Right from the start it must be said that Beasts Of The Southern Wild is a very unique film, indeed, and is more of a special experience than a super great movie.
The setting is the American south, laden with misery in the bayou, which is colloquially referred to as the bathtub, by the young, breakout performance via Quvenzhané Wallis. At times it's a difficult film to watch with a fairly wild editing style and frenetic pace, yet truly an artistic endeavor emerges magically before us.
Beasts is part fantasy, part contemporary reality. It deals with climate change in a way that I'm sure not many others are thinking of. Immemorial, feral creatures resurrected to life due to melting Arctic ice, seek out food and flesh in their long journey, which promptly ends in the marshy wetlands. I'm not entirely sure as to the subtextual meaning of the creatures but their ferocity strikes a chord, somehow, with our probable impending doom, if nothing is done about our current situation.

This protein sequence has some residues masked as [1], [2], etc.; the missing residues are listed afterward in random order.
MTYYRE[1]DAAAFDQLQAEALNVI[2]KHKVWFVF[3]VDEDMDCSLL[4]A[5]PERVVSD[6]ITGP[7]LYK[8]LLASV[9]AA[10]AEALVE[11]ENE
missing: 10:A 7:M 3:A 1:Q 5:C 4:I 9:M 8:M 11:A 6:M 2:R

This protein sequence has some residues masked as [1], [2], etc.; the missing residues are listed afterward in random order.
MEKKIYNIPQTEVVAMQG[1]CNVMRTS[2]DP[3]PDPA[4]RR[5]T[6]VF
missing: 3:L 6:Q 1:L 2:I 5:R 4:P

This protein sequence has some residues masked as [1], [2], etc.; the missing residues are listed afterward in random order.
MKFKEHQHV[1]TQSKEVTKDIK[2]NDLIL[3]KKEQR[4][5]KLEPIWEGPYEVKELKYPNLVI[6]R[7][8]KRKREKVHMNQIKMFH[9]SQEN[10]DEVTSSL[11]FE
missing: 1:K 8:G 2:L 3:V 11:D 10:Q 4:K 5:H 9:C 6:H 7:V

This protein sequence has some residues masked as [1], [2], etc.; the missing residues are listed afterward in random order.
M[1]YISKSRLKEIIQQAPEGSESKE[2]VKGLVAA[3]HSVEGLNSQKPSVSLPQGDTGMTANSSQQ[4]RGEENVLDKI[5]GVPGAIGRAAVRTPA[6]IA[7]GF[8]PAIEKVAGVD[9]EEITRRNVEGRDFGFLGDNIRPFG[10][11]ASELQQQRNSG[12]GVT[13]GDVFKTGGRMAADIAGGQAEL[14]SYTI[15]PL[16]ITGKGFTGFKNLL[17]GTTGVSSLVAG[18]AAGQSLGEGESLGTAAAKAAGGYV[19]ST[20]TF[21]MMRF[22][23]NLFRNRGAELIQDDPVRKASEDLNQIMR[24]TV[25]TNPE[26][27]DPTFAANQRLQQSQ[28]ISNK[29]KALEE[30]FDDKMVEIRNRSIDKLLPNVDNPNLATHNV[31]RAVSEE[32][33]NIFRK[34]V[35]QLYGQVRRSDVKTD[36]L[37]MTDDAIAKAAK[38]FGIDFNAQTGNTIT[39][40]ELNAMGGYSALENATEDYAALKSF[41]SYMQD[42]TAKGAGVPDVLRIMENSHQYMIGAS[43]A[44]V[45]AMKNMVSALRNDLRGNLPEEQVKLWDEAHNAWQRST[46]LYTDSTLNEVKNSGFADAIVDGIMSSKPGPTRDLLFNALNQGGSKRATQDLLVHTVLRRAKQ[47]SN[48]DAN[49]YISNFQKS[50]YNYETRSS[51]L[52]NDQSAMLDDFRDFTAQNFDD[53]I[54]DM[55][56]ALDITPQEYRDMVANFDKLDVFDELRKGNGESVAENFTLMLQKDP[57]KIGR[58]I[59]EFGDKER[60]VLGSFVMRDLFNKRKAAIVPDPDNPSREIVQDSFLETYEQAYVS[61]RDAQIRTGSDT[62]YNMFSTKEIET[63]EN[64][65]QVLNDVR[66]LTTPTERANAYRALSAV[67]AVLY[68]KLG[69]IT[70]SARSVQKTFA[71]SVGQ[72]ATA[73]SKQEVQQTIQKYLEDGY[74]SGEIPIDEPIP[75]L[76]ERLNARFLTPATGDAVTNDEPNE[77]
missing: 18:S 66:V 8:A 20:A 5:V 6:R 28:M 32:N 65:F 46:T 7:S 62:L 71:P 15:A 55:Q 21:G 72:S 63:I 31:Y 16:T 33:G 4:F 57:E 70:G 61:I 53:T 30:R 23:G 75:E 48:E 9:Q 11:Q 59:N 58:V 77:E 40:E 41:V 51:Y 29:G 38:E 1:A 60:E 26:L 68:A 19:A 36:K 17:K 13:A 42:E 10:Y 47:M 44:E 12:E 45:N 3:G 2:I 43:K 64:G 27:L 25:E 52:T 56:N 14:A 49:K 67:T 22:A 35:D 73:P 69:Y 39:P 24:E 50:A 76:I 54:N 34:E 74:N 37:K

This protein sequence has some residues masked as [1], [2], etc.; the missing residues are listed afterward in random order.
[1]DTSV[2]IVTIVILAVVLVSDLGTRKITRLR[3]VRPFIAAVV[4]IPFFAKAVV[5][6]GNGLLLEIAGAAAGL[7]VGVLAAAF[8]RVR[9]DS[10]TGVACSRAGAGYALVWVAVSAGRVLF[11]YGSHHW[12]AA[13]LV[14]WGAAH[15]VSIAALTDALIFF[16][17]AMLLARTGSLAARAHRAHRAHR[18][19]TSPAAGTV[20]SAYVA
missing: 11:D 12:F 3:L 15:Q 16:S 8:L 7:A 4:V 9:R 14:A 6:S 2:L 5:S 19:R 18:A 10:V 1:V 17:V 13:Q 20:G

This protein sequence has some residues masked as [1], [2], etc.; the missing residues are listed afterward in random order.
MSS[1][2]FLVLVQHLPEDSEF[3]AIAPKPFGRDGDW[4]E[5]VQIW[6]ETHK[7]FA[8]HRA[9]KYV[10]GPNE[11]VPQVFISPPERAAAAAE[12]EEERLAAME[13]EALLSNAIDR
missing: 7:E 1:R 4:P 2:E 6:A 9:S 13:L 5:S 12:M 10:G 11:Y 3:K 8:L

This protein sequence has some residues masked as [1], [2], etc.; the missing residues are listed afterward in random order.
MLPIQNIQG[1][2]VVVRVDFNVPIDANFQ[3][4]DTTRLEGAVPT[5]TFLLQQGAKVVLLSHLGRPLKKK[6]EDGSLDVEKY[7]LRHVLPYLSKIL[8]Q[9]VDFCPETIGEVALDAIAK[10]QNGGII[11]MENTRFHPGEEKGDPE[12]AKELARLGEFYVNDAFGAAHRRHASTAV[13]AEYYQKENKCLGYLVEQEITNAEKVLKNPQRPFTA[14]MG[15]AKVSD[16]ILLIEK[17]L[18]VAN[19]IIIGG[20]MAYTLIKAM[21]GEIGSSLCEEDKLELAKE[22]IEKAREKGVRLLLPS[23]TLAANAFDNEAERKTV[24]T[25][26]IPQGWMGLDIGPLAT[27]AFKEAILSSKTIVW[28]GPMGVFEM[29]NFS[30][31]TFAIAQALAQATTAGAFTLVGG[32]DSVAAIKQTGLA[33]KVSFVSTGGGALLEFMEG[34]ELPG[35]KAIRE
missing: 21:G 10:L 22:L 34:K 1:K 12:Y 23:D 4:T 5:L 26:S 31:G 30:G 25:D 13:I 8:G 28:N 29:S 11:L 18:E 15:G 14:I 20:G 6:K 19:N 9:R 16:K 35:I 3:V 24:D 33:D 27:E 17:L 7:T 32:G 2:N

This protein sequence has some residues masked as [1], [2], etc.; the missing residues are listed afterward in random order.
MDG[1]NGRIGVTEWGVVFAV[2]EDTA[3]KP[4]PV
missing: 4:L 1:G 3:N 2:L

Desolation and despair are words that barely capture the backdrop of the movie - you really don't want to live here, despite all the attempts of the inhabitants to stay, which is what compounds the visceral experience you have watching the poor characters trying to save their way of life. A moving spectacle, photographed extremely well and riveting performances that bestow shock and awe are why people are talking about this one. Your eyes will scarcely be able leave the screen.
Bob Scale: Objective: 8.5 - Subjective: 8.0
Rotten Tomatoes: 86